Kurt B. Nolte, MD, chief medical investigator for the New Mexico Office of the Medical Investigator (OMI), will receive the Eye Bank Association of America’s 2017 Gift of Sight Award at its annual conference in June.
The Gift of Sight Award is presented to professionals who have demonstrated significant support of eye banking and corneal donation. Past recipients have included clergy, legislators, funeral service professionals and others.
Under Nolte’s leadership, OMI has shown unparalleled support for organ, eye and tissue donation, working closely with New Mexico Lions Eye Bank to ensure that donation is considered in even the most complicated situations. Approximately one-third of all cornea donations that take place in New Mexico each year are coordinated through OMI under the supervision of Nolte and his staff.
“This award recognizes the generosity of New Mexico families in donating corneas from their decreased family members to improve the vision of living individuals,” Nolte says, “combined with the efforts of OMI staff – especially, the forensic pathologists, investigators and technicians – in fostering the donation process.”
Nolte is the former director of the UNM Radiology-Pathology Center for Forensic Imaging and is engaged in radiologic imaging research projects sponsored by the National Institute of Justice. His academic interests include surveillance for infectious disease mortality, autopsy biosafety, the epidemiology and pathology of drug abuse, and the relationship between alcohol intoxication and suicide. He served as the National Association of Medical Examiners Executive Vice President from 2009 to 2015.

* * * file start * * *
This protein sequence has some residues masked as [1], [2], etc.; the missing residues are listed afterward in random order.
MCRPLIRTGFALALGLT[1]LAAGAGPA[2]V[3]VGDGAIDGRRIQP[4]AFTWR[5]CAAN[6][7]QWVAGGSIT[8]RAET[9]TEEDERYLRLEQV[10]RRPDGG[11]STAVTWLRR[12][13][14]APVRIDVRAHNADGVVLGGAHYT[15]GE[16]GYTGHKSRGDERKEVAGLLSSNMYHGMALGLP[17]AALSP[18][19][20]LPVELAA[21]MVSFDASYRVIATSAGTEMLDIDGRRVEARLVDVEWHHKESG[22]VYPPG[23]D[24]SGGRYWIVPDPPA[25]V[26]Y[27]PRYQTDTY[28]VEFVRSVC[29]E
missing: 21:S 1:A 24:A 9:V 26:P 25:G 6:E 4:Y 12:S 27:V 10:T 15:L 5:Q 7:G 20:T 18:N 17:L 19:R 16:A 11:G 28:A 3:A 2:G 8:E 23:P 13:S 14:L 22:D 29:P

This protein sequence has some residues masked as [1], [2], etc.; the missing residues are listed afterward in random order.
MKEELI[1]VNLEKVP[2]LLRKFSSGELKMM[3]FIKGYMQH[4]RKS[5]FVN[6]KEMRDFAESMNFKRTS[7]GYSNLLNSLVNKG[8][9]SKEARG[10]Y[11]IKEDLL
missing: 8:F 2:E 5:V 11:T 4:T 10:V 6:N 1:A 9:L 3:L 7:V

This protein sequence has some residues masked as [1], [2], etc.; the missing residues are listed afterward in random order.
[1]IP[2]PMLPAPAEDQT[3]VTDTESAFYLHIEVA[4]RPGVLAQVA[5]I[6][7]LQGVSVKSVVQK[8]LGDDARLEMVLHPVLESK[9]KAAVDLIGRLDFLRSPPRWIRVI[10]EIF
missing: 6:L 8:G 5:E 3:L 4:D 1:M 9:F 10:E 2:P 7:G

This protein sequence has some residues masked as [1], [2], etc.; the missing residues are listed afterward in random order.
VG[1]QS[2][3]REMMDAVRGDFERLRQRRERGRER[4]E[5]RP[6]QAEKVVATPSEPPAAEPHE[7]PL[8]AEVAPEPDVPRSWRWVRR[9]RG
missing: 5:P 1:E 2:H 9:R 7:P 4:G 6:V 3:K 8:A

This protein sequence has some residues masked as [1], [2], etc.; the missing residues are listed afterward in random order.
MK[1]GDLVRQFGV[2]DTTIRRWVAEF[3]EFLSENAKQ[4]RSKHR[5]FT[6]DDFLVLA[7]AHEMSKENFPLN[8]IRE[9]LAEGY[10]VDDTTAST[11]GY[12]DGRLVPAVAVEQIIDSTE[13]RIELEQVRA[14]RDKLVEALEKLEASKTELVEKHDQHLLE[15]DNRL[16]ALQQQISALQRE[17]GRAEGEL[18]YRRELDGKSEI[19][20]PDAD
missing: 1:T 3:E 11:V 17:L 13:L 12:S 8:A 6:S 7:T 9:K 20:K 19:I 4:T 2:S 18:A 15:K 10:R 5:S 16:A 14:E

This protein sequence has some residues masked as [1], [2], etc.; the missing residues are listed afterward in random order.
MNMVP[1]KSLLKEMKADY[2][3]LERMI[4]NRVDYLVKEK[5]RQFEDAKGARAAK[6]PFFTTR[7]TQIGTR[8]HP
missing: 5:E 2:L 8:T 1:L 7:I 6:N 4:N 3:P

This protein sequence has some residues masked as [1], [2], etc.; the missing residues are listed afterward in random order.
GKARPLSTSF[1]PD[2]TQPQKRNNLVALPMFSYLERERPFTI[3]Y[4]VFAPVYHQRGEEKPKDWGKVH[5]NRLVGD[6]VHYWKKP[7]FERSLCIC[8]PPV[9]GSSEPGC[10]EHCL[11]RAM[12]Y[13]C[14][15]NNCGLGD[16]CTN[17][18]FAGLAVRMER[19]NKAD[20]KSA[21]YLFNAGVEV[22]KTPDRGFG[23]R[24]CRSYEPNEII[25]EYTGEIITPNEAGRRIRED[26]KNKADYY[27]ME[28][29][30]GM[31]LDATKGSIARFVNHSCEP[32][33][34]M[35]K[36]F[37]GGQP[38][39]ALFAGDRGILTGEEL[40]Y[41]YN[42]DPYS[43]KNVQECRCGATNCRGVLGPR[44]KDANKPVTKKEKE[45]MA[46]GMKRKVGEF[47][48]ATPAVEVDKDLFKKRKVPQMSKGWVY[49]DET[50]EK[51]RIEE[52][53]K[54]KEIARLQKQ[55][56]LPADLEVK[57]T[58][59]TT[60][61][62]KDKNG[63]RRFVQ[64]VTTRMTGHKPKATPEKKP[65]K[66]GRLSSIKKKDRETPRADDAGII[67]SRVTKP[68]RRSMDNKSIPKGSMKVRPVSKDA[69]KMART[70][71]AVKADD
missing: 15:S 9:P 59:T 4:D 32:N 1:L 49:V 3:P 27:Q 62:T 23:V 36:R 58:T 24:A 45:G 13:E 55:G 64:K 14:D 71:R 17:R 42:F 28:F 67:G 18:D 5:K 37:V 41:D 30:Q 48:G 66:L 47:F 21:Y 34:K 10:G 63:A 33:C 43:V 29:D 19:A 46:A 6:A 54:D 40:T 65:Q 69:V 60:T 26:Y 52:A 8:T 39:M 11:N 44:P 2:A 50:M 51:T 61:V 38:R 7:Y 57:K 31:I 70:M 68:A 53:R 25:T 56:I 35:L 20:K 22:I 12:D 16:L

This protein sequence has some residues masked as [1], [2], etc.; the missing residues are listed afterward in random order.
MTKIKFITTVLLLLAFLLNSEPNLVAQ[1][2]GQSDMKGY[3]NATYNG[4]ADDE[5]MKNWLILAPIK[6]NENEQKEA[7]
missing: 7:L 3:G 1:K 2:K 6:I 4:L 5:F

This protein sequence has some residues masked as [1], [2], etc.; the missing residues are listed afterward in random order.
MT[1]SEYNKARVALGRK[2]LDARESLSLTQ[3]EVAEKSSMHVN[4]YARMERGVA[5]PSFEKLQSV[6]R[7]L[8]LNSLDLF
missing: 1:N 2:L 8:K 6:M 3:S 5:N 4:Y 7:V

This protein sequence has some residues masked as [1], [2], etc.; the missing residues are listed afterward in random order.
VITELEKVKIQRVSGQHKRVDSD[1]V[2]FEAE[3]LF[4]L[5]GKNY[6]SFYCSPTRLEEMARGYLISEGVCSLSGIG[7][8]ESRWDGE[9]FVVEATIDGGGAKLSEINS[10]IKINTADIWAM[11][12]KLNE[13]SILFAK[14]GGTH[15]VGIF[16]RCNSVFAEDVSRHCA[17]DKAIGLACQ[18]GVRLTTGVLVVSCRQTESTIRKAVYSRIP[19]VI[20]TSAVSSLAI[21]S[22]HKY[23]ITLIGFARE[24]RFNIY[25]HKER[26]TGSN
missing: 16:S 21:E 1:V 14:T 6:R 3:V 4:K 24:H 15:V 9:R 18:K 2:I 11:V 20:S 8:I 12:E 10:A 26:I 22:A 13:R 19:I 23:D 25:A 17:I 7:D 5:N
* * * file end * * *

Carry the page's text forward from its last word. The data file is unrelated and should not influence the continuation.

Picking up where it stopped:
The Eye Bank Association of America, established in 1961, is the oldest transplant association in the nation. The association sets standards, provides education and engages in advocacy to support donation, transplantation and research. Its 80-plus member eye banks operate in the U.S., Canada and Asia. These eye banks made possible more than 79,000 sight-restoring corneal transplants in 2015. Compatible corneal tissue is not dependent on blood type, age, eyesight strength or eye color. To learn more, visit www.restoresight.org.